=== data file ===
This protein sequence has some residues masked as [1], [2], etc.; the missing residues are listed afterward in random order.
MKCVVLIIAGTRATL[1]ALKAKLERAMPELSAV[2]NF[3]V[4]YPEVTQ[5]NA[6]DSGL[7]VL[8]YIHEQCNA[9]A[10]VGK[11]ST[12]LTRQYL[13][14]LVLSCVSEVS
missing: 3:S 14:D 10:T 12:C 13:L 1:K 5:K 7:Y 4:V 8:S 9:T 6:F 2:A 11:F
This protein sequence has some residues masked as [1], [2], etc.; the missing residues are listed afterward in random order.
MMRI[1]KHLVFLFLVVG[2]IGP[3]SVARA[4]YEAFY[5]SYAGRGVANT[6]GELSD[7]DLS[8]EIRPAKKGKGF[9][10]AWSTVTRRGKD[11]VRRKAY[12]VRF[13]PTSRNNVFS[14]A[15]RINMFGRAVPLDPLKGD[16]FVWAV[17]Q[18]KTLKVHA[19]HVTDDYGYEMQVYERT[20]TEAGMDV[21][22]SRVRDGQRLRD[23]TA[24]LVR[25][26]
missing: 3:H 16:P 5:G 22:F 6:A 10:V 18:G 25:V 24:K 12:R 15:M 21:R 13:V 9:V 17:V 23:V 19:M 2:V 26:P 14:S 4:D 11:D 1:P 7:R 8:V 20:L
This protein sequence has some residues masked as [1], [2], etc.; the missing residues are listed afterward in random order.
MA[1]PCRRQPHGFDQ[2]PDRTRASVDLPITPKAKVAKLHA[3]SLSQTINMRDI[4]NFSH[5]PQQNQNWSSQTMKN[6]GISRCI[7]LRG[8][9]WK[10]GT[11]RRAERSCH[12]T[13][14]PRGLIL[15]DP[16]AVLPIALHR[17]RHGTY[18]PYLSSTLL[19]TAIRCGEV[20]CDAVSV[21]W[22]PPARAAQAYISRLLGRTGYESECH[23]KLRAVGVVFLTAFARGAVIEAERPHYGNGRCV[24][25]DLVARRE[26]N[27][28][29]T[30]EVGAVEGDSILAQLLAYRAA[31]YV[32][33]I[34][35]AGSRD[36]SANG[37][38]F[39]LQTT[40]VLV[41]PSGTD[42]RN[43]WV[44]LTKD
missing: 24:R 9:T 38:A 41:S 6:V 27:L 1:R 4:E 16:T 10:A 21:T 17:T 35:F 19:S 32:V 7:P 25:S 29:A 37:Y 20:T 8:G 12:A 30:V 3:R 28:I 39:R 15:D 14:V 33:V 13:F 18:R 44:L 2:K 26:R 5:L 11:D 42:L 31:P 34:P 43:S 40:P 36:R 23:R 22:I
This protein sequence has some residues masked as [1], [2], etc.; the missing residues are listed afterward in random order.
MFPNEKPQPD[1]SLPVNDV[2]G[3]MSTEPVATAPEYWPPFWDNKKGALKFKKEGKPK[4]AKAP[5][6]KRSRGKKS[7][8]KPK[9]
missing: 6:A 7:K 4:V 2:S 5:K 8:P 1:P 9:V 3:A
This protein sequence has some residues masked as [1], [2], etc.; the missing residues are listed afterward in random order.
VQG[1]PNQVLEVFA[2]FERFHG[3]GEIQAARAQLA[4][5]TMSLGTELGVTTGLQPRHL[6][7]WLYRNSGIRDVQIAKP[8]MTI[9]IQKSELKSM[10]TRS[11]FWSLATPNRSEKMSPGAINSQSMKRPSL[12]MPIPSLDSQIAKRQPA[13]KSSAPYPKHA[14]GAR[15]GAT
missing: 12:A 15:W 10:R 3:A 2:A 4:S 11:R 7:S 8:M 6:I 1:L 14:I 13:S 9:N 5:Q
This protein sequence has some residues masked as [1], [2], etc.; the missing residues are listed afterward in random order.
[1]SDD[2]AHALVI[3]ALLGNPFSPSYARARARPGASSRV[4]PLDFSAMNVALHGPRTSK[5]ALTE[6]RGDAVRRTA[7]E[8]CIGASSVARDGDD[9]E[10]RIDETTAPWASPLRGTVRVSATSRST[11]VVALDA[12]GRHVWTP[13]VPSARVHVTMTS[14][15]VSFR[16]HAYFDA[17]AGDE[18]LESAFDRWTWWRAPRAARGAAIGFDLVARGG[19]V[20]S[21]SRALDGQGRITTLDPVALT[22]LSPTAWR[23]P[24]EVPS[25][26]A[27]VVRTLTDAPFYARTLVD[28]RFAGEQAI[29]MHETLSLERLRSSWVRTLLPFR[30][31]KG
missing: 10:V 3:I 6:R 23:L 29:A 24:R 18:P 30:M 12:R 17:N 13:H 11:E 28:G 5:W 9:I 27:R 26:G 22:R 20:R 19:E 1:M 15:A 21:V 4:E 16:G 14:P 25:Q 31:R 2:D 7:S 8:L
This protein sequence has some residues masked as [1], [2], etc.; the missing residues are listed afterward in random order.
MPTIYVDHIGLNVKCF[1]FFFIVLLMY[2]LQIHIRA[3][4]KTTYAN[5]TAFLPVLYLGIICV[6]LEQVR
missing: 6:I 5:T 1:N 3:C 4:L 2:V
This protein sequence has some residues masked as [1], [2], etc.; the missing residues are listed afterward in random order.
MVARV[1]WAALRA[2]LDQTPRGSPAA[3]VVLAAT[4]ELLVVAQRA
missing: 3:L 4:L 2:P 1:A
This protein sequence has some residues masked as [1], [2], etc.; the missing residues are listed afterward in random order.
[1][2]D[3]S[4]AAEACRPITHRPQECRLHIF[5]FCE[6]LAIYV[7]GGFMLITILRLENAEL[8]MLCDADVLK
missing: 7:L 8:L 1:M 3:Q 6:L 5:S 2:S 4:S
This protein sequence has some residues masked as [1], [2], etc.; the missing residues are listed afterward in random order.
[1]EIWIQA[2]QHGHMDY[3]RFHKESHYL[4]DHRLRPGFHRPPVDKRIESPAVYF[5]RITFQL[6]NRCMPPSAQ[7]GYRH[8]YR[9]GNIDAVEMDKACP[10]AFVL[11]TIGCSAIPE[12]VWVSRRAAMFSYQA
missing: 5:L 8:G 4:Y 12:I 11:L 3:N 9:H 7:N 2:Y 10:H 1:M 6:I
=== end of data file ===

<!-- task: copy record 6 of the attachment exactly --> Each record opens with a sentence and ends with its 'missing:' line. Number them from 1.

This protein sequence has some residues masked as [1], [2], etc.; the missing residues are listed afterward in random order.
[1]SDD[2]AHALVI[3]ALLGNPFSPSYARARARPGASSRV[4]PLDFSAMNVALHGPRTSK[5]ALTE[6]RGDAVRRTA[7]E[8]CIGASSVARDGDD[9]E[10]RIDETTAPWASPLRGTVRVSATSRST[11]VVALDA[12]GRHVWTP[13]VPSARVHVTMTS[14][15]VSFR[16]HAYFDA[17]AGDE[18]LESAFDRWTWWRAPRAARGAAIGFDLVARGG[19]V[20]S[21]SRALDGQGRITTLDPVALT[22]LSPTAWR[23]P[24]EVPS[25][26]A[27]VVRTLTDAPFYARTLVD[28]RFAGEQAI[29]MHETLSLERLRSSWVRTLLPFR[30][31]KG
missing: 10:V 3:I 6:R 23:L 29:A 24:R 18:P 30:M 12:R 17:N 13:H 11:E 28:G 5:W 9:I 27:R 26:G 22:R 20:R 19:E 1:M 15:A 21:V 4:E 16:G 14:P 25:Q 31:R 2:D 7:S 8:L